Type 2 Diabetes – Is Soy a Joy for Diabetics, Their Weight and Blood Sugar Levels?

Type 2 Diabetes – Is Soy a Joy for Diabetics, Their Weight and Blood Sugar Levels? – An astonishing number of Type 2 diabetics find that soy foods are exactly what they need to bring their blood sugar levels into good control. An equally astonishing number of Type 2 diabetics insist that soy makes them feel sluggish and put on weight. Can they both be right?
What is the Best Type of Soy for Type 2 Diabetics? How people with Type 2 diabetes react to soy seems to depend a great deal on the kind of soy they eat. Highly processed forms of soy such as soy burgers and soy milk, concentrate the estrogen-like compounds in soy known as isoflavones. These compounds, which include daidzein and genistein, can lock onto the receptor sites on cells throughout your body; cells that normally respond to estrogen.
If you are a woman over 50, that might mean you have fewer hot flashes. But if you are a man over 50, that might mean you have a lower sex drive and a tendency to grow breast tissue… although consuming highly processed soy foods just once or twice a week should not be a problem. And after a certain threshold level, actually consuming lots of processed soy products in a single day does not have any additional effect either, because there is a limit to the amount of isoflavones your digestive tract can deliver in a single 24-hour period.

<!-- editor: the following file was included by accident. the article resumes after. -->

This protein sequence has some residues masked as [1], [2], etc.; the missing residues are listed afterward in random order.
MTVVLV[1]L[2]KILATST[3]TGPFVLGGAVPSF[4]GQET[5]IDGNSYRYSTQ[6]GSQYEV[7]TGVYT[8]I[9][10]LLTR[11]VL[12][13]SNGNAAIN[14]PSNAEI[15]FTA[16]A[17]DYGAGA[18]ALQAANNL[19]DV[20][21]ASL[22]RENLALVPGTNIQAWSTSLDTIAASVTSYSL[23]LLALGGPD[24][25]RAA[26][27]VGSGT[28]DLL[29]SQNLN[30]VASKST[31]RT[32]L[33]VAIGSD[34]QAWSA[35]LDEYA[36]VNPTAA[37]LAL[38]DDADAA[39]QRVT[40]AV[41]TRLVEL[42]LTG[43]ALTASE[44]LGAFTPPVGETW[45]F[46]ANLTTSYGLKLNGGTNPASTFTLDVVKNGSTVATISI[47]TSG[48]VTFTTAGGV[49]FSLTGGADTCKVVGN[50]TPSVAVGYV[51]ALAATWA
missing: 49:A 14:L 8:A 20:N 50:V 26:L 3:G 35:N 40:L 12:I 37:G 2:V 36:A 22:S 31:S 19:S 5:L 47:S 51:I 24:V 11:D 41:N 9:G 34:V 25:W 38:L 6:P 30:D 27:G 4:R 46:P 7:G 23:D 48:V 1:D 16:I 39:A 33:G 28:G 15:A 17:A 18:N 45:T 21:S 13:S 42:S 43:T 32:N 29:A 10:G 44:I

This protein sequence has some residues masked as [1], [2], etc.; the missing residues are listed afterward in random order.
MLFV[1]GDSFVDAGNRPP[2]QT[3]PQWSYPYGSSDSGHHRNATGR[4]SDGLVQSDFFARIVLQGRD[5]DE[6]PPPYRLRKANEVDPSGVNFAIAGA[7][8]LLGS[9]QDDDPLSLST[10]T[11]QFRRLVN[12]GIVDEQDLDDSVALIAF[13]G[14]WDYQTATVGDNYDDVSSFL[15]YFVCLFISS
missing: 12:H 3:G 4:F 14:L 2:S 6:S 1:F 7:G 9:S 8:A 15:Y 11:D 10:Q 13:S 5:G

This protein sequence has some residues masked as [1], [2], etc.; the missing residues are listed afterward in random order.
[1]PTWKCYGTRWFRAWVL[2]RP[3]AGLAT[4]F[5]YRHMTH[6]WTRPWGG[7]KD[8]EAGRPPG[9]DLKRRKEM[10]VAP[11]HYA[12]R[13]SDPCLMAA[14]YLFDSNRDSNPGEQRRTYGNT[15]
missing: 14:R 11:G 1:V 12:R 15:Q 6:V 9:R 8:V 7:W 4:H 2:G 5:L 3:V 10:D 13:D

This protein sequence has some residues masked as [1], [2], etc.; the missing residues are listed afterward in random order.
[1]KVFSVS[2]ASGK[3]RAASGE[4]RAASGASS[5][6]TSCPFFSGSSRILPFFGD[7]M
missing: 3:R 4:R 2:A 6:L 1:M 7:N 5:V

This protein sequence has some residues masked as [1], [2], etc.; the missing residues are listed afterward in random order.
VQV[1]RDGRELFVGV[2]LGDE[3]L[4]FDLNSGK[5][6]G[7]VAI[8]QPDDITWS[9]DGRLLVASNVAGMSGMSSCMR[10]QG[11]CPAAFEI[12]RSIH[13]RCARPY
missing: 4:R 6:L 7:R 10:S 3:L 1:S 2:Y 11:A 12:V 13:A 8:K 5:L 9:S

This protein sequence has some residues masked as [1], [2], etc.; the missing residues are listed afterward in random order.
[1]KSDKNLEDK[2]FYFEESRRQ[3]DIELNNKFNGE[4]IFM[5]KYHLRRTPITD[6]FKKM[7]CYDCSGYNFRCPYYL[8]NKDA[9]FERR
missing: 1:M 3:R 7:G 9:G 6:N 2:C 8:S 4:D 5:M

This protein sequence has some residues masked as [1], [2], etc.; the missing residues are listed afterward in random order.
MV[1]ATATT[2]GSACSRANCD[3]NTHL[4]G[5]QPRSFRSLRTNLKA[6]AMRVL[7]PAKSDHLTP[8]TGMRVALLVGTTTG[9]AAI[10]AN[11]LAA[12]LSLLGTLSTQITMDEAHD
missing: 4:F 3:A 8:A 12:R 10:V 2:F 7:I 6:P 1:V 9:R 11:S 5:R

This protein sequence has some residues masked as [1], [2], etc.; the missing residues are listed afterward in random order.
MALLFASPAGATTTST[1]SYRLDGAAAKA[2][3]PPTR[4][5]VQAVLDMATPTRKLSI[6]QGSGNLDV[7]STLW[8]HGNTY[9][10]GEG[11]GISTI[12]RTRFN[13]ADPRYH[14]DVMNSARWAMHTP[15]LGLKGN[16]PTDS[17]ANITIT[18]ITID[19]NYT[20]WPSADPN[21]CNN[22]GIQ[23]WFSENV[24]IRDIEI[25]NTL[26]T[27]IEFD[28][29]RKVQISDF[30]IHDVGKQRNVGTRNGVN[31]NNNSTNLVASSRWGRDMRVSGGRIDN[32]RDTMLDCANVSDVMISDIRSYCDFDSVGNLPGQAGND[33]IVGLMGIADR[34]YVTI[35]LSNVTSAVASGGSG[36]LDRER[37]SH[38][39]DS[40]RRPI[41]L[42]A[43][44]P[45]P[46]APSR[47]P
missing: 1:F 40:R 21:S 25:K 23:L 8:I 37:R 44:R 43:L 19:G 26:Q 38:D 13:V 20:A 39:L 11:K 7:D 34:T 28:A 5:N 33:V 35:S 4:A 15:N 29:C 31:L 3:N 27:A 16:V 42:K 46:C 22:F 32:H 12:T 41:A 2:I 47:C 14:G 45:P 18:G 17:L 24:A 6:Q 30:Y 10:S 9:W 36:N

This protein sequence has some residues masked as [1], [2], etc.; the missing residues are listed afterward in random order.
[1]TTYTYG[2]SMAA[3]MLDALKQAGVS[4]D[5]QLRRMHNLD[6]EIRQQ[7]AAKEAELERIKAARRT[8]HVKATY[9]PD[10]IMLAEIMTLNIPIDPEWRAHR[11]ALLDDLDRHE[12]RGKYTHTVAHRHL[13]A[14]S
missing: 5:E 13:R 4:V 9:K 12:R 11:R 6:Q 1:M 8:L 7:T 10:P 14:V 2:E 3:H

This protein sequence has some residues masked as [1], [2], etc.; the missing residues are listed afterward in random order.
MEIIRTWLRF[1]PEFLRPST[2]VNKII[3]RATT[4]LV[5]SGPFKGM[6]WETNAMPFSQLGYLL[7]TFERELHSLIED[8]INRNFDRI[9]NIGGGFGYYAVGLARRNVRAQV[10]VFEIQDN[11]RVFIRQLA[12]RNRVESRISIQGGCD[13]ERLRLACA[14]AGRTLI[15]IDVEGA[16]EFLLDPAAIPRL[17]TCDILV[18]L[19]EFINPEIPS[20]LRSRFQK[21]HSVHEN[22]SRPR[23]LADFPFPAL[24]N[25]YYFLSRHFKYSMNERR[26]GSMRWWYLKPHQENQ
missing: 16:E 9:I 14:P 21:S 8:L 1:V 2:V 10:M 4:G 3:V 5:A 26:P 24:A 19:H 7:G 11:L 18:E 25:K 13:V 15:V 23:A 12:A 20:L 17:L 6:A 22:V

Soy and the Thyroid: Type 2 diabetics who also have thyroid issues, however, may want to avoid processed soy products altogether.
In the thyroid, some of the sites that ordinarily receive the thyroid stimulating hormone (TSH), which send a signal to the thyroid that it needs to be making more of the thyroid hormone for fueling the body; can also be occupied by soy isoflavones. Type 2 diabetics who have a mildly underactive thyroid can feel more sluggish and gain more weight when they consume highly processed soy.
Edamame, miso, tempeh, and soy sauce, however, do not contain concentrated isoflavones. They do not block estrogen and thyroid stimulating hormone receptor sites… and they do not cause sluggishness. And because soy foods provide protein without lots of fat, many diabetics who get high blood sugar levels after they eat carbs and meat, find they don’t get high blood sugar levels after they eat carbs and soy. Then their bodies are free to use insulin to store sugar, without having to use that amount of insulin to store fat.
Minimally processed, natural soy foods can be very helpful to people with Type 2 diabetes. To get the greatest benefit from soy, however, don’t eat it with too much fat.